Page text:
Each month the French photography magazine “Chasseur d’Images” proposes a theme for readers to send in photos and I often try and come up with ideas to submit. This month’s theme was fairy tales, and this captured my imagination as I’m interested in fantasy fiction and enjoy taking photos of models dressed up. However, with the deadline approaching and the Covid restrictions in place, I started to wonder how I could find a suitable model, costume, and makeup. Then I thought about the “Cottingley Fairies” phenomenon and decided to try and recreate one of these photos. Although the photo wasn’t chosen, I thought I’d show the results here, as I’m pleased with how the photo turned out.
The ‘Cottingley Fairies’ photographs are hoax photographs taken in the village of Cottingley in Yorkshire in the 1920s. Two young cousins used their father’s cameras to take pictures of them posing with fairies. They were just planning to play a prank on their parents, but the deception went far beyond that. The photos appear fake to modern eyes, but in the 1920s Britain, the population was less aware fake photography and increasingly interested in spiritualism to forget the horrors of the First World War. Many took pictures as proving the existence of fairies and the photos ended up published in Strand Magazine, a long side of an article by Arthur Conan Doyle. More details on the story can be found on the Wikipedia page.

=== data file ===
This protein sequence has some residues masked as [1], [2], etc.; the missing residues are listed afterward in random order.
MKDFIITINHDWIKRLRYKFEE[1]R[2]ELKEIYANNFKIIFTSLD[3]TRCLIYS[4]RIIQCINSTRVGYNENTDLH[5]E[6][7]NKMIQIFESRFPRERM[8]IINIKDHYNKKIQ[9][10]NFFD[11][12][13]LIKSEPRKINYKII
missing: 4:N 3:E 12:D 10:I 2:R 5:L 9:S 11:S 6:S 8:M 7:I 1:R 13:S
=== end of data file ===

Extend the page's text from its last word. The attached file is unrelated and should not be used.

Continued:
To recreate the photo, I wanted to use cardboard cut-outs of fairies, like the girls had done, even though my camera was digital, and I could have inserted the fairies using photoshop. I found a high-resolution version of the original photographs, printed a section with the fairy on my desktop printer, cut it out, and glued it onto cardboard. The girls had used hat pins to prop up their fairies, I used a paperclip. I had no assistant, so I went into the woods with my tripod and used the camera’s timer to take the pictures. After my photoshoot, I have a new respect for the girl’s artistic skills. It took a lot of attempts to position myself so that I looked like I was interacting with the fairy, but the girls used was a Midg quarter-plate camera, so probably only had one chance to take the picture. Below is the original photo I was coping, taken from the Wikipedia page.